Managing Director at O’Dwyer Walsh Recruitment
I always had an interest in law. Having originally completed an undergrad and Masters in Business Studies, I took the plunge and completed the FE1 preparatory courses (Griffith College) while also working full time as an Executive Administrative Assistant in The Distance Learning Unit, UCD.
I knew that I needed practical experience in a law firm to enhance my prospects of securing an apprenticeship. I was fortunate to obtain work as a Legal Executive with O’Donnell Sweeney (now Eversheds) and as a float legal secretary with William Fry. Thereafter, I ultimately secured an apprenticeship with Sweeney McGann Solicitors in Limerick where I gained fantastic experience with a great firm.
Although I enjoyed law I felt that I may not yet have found the position that fully utilised my skillset. Luckily, I noticed an advertisement for a Legal Recruitment Consultant with a well-known recruitment company. In terms of a career choice I have thankfully never looked back.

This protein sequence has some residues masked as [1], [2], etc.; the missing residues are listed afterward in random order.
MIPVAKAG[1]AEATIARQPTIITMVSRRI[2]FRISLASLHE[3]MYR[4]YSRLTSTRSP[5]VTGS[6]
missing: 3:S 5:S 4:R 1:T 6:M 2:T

Since becoming a mother for the first time over a year ago, life changed a lot so my work life balance had to adapt. I set up my own Legal and Company Secretarial Recruitment consultancy business, O’Dwyer Walsh Recruitment (www.odw.ie). I now recruit professionals at all levels for both legal and accounting practices of all sizes and in house departments. My company works with a broad range of domestic and international industry sector clients to fill vacancies in Ireland and abroad. Setting up my own business is the best and the biggest career decision I have ever made.
Make the most of opportunities:
- Get exposure to as many different practice areas as you can to figure out what is of most interest to you.
- Ask a colleague if you can assist them with work you are interested in – most likely they won’t say no. The skills I gained from my apprenticeship have been completely transferable to my current career in terms of legal knowledge, negotiation, business development, time management and people skills (to name but a few!).
- It’s never too late to change or embark on something new (even if it’s simply a new practice area) but you do need to be proactive to facilitate the transition. Don’t just wait for things to happen – make it happen.
For other career success stories, see Career Spotlight.